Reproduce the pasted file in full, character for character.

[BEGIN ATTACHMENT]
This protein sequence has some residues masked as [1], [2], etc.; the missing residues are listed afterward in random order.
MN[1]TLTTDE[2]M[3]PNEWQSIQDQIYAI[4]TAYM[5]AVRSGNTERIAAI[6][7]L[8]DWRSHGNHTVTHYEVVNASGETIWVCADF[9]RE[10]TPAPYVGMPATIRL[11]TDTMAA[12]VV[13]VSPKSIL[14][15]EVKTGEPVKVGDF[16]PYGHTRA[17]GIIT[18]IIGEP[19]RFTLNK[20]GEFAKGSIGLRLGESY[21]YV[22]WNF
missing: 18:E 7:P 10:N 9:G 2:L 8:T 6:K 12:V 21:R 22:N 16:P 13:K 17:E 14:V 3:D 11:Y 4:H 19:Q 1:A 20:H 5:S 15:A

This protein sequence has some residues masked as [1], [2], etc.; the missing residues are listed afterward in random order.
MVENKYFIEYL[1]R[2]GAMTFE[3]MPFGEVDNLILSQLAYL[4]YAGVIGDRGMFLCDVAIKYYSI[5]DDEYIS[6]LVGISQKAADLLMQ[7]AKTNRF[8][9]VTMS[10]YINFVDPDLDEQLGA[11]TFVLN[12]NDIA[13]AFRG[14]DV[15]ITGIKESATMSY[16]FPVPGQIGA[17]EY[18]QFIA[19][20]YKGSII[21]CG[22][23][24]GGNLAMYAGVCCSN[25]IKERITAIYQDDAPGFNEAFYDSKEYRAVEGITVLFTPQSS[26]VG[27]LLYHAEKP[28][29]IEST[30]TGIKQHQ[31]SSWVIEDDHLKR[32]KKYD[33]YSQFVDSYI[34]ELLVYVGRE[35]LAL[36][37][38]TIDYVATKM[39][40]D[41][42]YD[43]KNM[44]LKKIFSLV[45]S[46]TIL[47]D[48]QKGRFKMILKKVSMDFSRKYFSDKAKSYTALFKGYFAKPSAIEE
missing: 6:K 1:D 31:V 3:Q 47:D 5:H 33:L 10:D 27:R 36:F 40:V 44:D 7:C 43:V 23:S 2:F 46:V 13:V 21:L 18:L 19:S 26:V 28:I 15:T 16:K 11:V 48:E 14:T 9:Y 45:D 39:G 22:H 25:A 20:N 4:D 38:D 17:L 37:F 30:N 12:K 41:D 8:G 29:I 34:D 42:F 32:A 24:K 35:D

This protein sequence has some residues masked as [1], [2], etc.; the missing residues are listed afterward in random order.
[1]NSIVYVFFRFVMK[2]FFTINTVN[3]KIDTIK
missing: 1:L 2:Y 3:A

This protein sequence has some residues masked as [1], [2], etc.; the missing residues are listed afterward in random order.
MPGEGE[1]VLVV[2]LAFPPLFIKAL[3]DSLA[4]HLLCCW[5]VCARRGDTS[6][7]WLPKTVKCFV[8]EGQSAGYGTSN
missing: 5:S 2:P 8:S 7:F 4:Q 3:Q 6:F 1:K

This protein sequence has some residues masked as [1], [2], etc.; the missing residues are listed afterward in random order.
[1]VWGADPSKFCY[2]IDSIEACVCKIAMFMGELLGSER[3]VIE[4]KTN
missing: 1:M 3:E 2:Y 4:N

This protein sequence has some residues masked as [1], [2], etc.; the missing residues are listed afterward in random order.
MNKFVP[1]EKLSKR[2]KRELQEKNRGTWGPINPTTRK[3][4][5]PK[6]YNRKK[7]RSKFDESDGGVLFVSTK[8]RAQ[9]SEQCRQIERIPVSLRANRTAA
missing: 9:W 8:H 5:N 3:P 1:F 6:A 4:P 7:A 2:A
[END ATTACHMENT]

This protein sequence has some residues masked as [1], [2], etc.; the missing residues are listed afterward in random order.
MN[1]TLTTDE[2]M[3]PNEWQSIQDQIYAI[4]TAYM[5]AVRSGNTERIAAI[6][7]L[8]DWRSHGNHTVTHYEVVNASGETIWVCADF[9]RE[10]TPAPYVGMPATIRL[11]TDTMAA[12]VV[13]VSPKSIL[14][15]EVKTGEPVKVGDF[16]PYGHTRA[17]GIIT[18]IIGEP[19]RFTLNK[20]GEFAKGSIGLRLGESY[21]YV[22]WNF
missing: 18:E 7:P 10:N 9:G 2:L 8:T 6:K 12:V 21:R 22:N 16:P 13:K 17:E 14:V 3:D 11:Y 4:H 19:Q 1:A 20:H 5:S 15:A

This protein sequence has some residues masked as [1], [2], etc.; the missing residues are listed afterward in random order.
MVENKYFIEYL[1]R[2]GAMTFE[3]MPFGEVDNLILSQLAYL[4]YAGVIGDRGMFLCDVAIKYYSI[5]DDEYIS[6]LVGISQKAADLLMQ[7]AKTNRF[8][9]VTMS[10]YINFVDPDLDEQLGA[11]TFVLN[12]NDIA[13]AFRG[14]DV[15]ITGIKESATMSY[16]FPVPGQIGA[17]EY[18]QFIA[19][20]YKGSII[21]CG[22][23][24]GGNLAMYAGVCCSN[25]IKERITAIYQDDAPGFNEAFYDSKEYRAVEGITVLFTPQSS[26]VG[27]LLYHAEKP[28][29]IEST[30]TGIKQHQ[31]SSWVIEDDHLKR[32]KKYD[33]YSQFVDSYI[34]ELLVYVGRE[35]LAL[36][37][38]TIDYVATKM[39][40]D[41][42]YD[43]KNM[44]LKKIFSLV[45]S[46]TIL[47]D[48]QKGRFKMILKKVSMDFSRKYFSDKAKSYTALFKGYFAKPSAIEE
missing: 6:K 1:D 31:V 3:Q 47:D 5:H 33:L 10:D 27:R 36:F 40:V 44:D 7:C 43:V 23:S 2:F 46:V 13:V 21:L 18:L 19:S 26:V 28:I 15:T 16:K 11:V 48:E 14:T 9:Y 45:D 39:G 22:H 25:A 20:N 4:D 38:D 17:L 37:F 30:N 12:K 41:D 8:G 29:I 34:D 42:F 32:A 24:K 35:D

This protein sequence has some residues masked as [1], [2], etc.; the missing residues are listed afterward in random order.
[1]NSIVYVFFRFVMK[2]FFTINTVN[3]KIDTIK
missing: 1:L 2:Y 3:A

This protein sequence has some residues masked as [1], [2], etc.; the missing residues are listed afterward in random order.
MPGEGE[1]VLVV[2]LAFPPLFIKAL[3]DSLA[4]HLLCCW[5]VCARRGDTS[6][7]WLPKTVKCFV[8]EGQSAGYGTSN
missing: 5:S 2:P 8:S 7:F 4:Q 3:Q 6:F 1:K

This protein sequence has some residues masked as [1], [2], etc.; the missing residues are listed afterward in random order.
[1]VWGADPSKFCY[2]IDSIEACVCKIAMFMGELLGSER[3]VIE[4]KTN
missing: 1:M 3:E 2:Y 4:N

This protein sequence has some residues masked as [1], [2], etc.; the missing residues are listed afterward in random order.
MNKFVP[1]EKLSKR[2]KRELQEKNRGTWGPINPTTRK[3][4][5]PK[6]YNRKK[7]RSKFDESDGGVLFVSTK[8]RAQ[9]SEQCRQIERIPVSLRANRTAA
missing: 9:W 8:H 5:N 3:P 1:F 6:A 4:P 7:A 2:A